I asked another VMware employee recently if VMware Server could run on a certain piece of hardware, and he replied: "If you could load Linux on a toaster, it would run VMware Server." While that’s glossing over some details (system requirements are on page 5 of the VMware Server Admin Manual (pdf)), the fact is it runs on Windows Server, many Linux distros, and a wide range of hardware. Here’s to VMware Server!

Link: The Downeys » Blog Archive » VMware Server in Production. (Five tips on VMware Server)

I’m an old hand at VMware. I began using it back in the late 90s
when the company was still very young. Along the way, I’ve picked up
quite a bit of knowledge of the product. Although VMware’s ESX Server
offering is really “where it’s at”, when VMware Server was released
early last year it brought true “server” virtualization within reach of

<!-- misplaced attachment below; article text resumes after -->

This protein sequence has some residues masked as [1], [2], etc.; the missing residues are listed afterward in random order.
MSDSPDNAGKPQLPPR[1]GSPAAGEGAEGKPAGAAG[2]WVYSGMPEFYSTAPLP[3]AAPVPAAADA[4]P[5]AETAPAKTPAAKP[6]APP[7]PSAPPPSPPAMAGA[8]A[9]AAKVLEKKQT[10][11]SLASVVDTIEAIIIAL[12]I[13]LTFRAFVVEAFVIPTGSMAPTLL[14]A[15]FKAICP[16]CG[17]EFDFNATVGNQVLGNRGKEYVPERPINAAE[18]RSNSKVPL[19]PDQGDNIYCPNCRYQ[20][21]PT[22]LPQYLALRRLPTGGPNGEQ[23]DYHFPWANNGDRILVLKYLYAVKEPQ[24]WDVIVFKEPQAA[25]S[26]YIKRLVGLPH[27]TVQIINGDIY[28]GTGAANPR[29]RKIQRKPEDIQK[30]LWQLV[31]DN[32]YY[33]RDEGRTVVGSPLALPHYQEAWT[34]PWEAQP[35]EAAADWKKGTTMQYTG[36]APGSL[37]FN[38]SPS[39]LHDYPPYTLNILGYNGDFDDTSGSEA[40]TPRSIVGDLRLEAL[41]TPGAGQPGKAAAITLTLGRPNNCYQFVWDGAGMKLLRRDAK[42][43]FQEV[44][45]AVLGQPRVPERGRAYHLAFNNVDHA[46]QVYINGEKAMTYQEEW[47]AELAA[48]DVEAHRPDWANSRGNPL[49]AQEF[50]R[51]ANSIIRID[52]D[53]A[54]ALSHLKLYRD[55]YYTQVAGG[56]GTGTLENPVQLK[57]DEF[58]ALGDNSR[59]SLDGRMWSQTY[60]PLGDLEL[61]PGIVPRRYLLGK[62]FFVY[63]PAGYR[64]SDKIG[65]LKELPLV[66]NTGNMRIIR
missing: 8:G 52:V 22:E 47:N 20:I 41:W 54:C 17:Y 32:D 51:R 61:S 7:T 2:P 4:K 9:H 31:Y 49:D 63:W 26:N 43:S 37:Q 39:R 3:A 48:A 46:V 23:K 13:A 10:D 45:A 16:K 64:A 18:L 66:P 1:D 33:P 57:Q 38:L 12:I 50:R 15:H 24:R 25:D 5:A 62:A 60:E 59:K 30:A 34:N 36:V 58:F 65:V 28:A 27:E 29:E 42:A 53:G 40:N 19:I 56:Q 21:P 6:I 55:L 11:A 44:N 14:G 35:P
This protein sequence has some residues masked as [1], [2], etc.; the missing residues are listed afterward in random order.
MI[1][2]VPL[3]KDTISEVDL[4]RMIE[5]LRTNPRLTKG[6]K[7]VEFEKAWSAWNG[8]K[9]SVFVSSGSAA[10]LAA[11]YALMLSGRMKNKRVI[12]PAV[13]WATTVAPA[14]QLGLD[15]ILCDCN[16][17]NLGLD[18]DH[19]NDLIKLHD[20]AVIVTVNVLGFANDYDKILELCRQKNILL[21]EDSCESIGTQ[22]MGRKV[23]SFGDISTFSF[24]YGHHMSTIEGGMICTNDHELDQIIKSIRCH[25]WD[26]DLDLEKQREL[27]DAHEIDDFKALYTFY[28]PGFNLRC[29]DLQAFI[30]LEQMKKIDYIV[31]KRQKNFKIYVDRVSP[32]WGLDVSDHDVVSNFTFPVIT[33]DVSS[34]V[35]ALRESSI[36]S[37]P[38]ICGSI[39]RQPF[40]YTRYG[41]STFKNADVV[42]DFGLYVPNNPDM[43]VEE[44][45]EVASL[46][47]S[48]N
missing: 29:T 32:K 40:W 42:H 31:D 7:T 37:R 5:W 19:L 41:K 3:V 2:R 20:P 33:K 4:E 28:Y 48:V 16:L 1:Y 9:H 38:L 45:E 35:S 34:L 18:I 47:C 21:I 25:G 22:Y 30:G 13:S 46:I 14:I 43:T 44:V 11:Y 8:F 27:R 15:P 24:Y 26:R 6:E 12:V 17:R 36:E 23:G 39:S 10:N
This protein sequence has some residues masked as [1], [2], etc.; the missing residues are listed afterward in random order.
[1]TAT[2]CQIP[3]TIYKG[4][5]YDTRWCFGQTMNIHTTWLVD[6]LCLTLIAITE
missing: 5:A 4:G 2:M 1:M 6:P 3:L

small IT shops with very tiny budgets (like The Linux Fix!)

But first off, VMware Server is no replacement for ESX Server. ESX
is a very robust part of the Virtual Infrastructure, within which you
can do almost magical things. However if you have only a handful of
VMs, or are running a small shop were you’d like to just set things up
“proper” without ganging up all software onto one OS installation to
keep things clean, VMware Server is a great way to make sure your
getting the most of out the money you’ve invested into your server
equipment. Especially since it doesn’t involve investing any more
money–an especially great fit for us!

One misnomer is that VMware Server isn’t “stable” or enough of a
“performer” for production use. This is absolutely wrong: VMware Server
clunks along happily. For example, our environment regularly goes as
much as six months without needing to take it down–and generally for
some unrelated reason or to simply upgrade VMware itself.